Federal agencies should repurpose the certification route for vetting commercial cloud computing services to also screen popular mobile apps before employees download them, a top Department of Homeland Security official says.
Nearly every day, white hat hackers discover bugs in app code that bad actors can take advantage of to steal sensitive information.
Just last week, researchers from the University of California and the University of Michigan showed how a flaw in the Gmail Android app could expose a user's login credentials and other personal information.
Agency personnel are often expected to use such commercial apps, along with homegrown tools, to get their work done. But there's no way to make popular apps available governmentwide because each agency has different security requirements.
Today, the Pentagon certifies apps, such as Kindle, for troops through the Defense Information Services Agency. DHS, meanwhile, has made available to all federal employees a collaborative bug-testing tool called CarWash, which takes about three weeks to report back on vulnerabilities.
Official: Follow the FedRAMP Model
But the government’s standards body – the National Institute of Standards and Technology – is just starting to form governmentwide “considerations” for vetting apps.
"Understand that the federal landscape is not the same from one department or organization to another," said Roberta Stempfley, DHS deputy assistant secretary for cybersecurity strategy and emergency communications.
The government needs to find a path through which agencies can share mobile tools and be assured the apps meet their security needs, she said.
“One of the more successful of those is the FedRAMP accreditation path,” Stempfley said.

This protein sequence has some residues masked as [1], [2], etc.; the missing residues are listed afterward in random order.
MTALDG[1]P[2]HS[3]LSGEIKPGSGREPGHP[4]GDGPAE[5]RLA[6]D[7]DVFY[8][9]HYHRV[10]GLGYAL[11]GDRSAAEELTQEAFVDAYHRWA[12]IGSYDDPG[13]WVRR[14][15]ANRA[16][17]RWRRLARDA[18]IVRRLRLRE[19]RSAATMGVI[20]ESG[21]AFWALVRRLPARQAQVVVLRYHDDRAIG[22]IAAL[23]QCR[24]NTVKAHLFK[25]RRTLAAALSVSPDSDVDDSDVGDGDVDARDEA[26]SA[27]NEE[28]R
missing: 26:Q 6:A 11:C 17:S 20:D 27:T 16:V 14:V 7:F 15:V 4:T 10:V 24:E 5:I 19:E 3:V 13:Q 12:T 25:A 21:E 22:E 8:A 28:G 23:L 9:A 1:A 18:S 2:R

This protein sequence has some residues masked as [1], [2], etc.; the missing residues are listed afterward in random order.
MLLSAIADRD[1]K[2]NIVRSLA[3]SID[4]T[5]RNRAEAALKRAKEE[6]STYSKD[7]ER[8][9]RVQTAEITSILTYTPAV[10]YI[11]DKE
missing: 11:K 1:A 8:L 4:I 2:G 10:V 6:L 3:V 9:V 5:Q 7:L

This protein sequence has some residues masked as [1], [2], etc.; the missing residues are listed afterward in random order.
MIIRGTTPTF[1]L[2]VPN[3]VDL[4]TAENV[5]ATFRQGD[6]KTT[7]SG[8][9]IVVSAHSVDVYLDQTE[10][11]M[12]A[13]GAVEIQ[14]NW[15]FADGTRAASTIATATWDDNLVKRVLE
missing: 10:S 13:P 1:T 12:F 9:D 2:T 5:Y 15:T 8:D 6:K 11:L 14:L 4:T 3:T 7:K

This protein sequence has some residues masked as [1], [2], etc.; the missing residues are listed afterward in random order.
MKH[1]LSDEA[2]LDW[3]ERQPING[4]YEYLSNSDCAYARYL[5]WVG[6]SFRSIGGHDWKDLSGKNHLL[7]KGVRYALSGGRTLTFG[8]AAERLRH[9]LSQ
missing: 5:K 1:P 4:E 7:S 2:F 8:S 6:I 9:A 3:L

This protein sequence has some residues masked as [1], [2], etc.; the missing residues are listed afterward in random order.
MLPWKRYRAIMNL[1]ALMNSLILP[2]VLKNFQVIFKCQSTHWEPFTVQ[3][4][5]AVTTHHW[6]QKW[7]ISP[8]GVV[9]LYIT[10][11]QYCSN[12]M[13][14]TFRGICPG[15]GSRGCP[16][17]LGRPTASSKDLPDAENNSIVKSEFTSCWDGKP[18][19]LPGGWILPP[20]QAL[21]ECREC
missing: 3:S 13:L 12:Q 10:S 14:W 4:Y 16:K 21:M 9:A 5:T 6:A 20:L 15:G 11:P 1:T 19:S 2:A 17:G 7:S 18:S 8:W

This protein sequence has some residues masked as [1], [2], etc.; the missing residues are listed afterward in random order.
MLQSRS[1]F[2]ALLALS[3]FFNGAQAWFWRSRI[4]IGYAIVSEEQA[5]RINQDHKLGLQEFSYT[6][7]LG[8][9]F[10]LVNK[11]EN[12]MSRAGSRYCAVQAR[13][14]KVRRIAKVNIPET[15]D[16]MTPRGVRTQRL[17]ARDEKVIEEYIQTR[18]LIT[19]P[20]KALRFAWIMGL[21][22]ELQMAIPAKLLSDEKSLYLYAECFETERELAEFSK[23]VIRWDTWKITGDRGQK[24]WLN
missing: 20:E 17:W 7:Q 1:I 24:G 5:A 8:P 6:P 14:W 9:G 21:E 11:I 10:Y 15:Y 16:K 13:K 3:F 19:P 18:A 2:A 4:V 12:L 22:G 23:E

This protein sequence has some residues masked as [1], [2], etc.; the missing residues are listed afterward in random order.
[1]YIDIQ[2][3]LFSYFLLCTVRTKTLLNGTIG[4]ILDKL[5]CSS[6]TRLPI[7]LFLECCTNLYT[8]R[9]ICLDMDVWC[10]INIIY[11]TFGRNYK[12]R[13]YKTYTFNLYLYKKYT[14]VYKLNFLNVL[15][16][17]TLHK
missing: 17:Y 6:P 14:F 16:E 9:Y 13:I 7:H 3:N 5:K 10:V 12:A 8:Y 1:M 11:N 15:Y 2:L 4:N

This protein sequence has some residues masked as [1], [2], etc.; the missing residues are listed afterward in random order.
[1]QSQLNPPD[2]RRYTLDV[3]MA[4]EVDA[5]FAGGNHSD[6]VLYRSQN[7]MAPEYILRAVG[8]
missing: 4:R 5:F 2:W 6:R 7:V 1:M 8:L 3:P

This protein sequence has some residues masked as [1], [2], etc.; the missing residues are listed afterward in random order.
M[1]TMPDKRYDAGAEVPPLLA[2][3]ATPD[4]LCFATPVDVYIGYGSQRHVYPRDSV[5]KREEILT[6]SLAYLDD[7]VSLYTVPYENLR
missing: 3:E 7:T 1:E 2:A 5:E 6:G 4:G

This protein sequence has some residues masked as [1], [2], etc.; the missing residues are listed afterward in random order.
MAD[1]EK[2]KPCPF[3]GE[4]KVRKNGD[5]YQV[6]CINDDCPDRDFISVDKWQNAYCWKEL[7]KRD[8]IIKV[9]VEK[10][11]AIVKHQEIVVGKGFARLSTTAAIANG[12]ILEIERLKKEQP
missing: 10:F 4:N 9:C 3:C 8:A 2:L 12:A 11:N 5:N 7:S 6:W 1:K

FedRAMP, which stands for the Federal Risk and Authorization Management Program, is a baseline security standard all government cloud products, such as Amazon Web Services, must meet before employees can log on.
Government App Store Shelves Still a Little Sparse
Stempfley, speaking at an event last week hosted by Nextgov, said now is the time to begin a FedRAMP for mobile.
"When I look at what we’ve done over the years," with cloud security, "we’ve had to build enough momentum between different departments and agencies in order to get to that ... point, and it feels like we’re right on the crux of that now with the mobile app certification work," she said.
The Centers for Disease Control and Prevention has used commercial apps to track polio immunization efforts overseas.
DISA’s new Mobile Applications Store offered 19 apps as of May, including Pandora, Facebook and a crisis support app for service members dealing with sexual assault.
In February, then-Defense Chief Information Officer Teri Takai acknowledged one challenge with supporting mobile warfighters is efficiently vetting apps.
A concept that might stock app store shelves more quickly?
"Instead of having each department do its own certification for mobile applications, we create a joint model that enables all of the departments to express their unique department requirements -- and find the common ground," Stempfley said.